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Kimi Cowan-Smith is progressing through a qualification pathway to help people take better control of their lives.

The Christchurch based Health Coach inspires her clients to make lifestyle changes, that have life changing impacts on their physical health. 

In just two years at Pathways, Kimi has helped countless people manage their weight, reverse diabetes, and improve their lives. She has been able to use models of behaviour change to enhance her practice.

Kimi Cowan-Smith, Health Coach at Pathways, completes her Level 5 Health and Wellbeing Diploma

Pathways is a mental health and addictions, social services provider, that has supported Kimi to complete a journey of her own, recently gaining a Level 5 Diploma in Health and Wellbeing Applied Practice (Health Coach) with Careerforce | Te Pūkenga. 

Kimi has a combined health coach and support worker role (health coach flex) which means she is both based in a GP practice and able to connect into the community as well.

We see what changes we can make for a better health and lifestyle

“I work with people with diabetes or with kidney illnesses. I look at the person’s overall picture and listen to what the person is telling me, and we work together to see what we can change for a better health and lifestyle. And I definitely see the changes.” says Kimi.

“It’s not just a weight loss programme, it could be figuring out how much sugar they are eating, or reading and understanding labels. As a support worker I also help them with paperwork, such as completing disability forms and I support people to go to medical appointments.

“One woman hadn’t presented at the doctors for a couple of years, but now we’ve got her into a pattern where I collect her and take her to the doctors and it’s clear she is increasing her health for the better.

“One of my clients has managed to kick diabetes back. Her HbA1c started at 51, and is now down to 39. HbA1c is a finger prick test used to measure glucose sugar levels, and to diagnose type 2 diabetes. A reading over 50 mmol/mol means you’re starting to get into that diabetic stage and heading towards being insulin dependent.”

Kimi’s entry to the health and wellbeing sector began as a community support worker in a residential home just a few years ago. Initially with zero health care skills or qualifications, Kimi kicked off her learning journey with a Health and Wellbeing Level 2 qualification.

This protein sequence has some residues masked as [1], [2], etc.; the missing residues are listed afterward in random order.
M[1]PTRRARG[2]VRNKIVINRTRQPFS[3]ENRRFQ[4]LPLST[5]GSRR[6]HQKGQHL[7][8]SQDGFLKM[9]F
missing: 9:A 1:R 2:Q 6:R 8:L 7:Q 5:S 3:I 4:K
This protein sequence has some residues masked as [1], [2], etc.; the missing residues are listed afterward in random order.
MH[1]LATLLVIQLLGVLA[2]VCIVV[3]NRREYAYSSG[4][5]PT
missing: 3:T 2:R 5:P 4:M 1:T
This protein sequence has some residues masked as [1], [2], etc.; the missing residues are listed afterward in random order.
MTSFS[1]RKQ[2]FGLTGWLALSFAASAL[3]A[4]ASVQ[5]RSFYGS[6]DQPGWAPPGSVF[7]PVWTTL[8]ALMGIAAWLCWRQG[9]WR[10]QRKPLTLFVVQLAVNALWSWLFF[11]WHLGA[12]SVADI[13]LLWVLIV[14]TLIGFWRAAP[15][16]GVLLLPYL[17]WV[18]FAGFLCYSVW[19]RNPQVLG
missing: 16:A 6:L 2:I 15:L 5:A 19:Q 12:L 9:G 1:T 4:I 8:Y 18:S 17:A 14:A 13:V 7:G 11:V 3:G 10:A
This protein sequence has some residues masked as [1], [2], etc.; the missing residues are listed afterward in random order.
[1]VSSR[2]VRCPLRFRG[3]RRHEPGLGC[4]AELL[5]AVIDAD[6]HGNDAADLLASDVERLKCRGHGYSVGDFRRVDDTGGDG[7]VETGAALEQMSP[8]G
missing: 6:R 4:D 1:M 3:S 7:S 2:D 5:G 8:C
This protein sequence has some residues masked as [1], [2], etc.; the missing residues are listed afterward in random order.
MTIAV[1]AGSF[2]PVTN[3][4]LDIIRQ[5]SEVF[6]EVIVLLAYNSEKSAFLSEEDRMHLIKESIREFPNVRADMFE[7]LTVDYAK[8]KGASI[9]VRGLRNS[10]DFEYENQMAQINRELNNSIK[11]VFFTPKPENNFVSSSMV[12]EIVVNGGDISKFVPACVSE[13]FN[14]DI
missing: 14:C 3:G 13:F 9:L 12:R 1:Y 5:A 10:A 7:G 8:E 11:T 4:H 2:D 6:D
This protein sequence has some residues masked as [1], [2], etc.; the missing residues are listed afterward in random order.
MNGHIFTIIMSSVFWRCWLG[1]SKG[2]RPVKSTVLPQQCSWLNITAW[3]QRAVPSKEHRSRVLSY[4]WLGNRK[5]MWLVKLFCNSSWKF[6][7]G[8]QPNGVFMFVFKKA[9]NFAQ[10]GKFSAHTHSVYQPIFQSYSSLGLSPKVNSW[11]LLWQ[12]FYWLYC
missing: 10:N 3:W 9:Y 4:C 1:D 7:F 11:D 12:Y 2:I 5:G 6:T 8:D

This was soon followed by the Level 3 qualification, and then the Level 4 Apprenticeship in Disability Support with Careerforce, a business division of Te Pūkenga. All have been achieved via on-the-job training, allowing Kimi to ‘earn and learn.’  

“I was looking for something new to learn after the apprenticeship, when I heard about the Diploma in Health and Wellbeing Applied Practice. I’m quite passionate about learning and so I wanted to learn more. I was motivated to keep moving up the ladder, so I jumped straight on it.”

Pathways and Careerforce supported Kimi with her Health and Wellbeing Diploma 

The Health and Wellbeing diploma is also completed via work-based learning supported by online learning resources and assessments. Each diploma learner is assigned a dedicated Careerforce assessor who provides one-on-one coaching throughout the learning.

Careerforce assessor Joanna Martino was assigned to Kimi.

“It was great to have Joanna. It was very relaxed. We’d have a coffee and discuss the things I was stuck on, and talk through what the issue was. Joanna was a big support throughout the course,” says Kimi.

Left to right: Kimi Cowan-Smith with Careerforce Assessor Joanna Martino, and cohort colleague Janice

“You’re not out there on your own. You’ve got the support of a Careerforce person all the time. You also don’t have the strict, structured time limit as such. The assessor coaches you along.”

Kimi was in a cohort with fellow learner Janice. “I really enjoyed working with Janice and Joanna. I haven’t worked in a cohort before, and I learned to be mindful of where my peer was at in her study. Because of her work commitments, she was unable to finish with me. But I was able to support her after I had finished,” says Kimi.

“Pathways were a great support as well. My team leader Sharon Necklen was an awesome support. We could also take study leave, but I found that I didn’t need to use it.

“There was a lot [in the programme] about looking inside yourself, self-reflection, which I wasn’t that great on.

“The reflective part gives you feedback – with some things, I learnt that yes, I do know what I’m doing. Sometimes I learnt to approach things in a different way. For example, rather than leaping in with the question, think about reframing it to make the person feel more comfortable and ask permission first. e.g., ‘I’ve got a couple of questions around smoking and drinking. Is that OK?’ rather than ‘do you smoke?’

“I was lucky to be able to complete the diploma is less than the 18 months, partly because some of the units I had already completed were cross credited with the apprenticeship.

“I really recommend that others do the programme and have encouraged others to do it and to learn more.

“For me, I’d like to move straight into something else. I’m not sure where to go next in my learning, but I’m looking at Peer support and if a Level 6 came along I would do that as well,” says Kimi.

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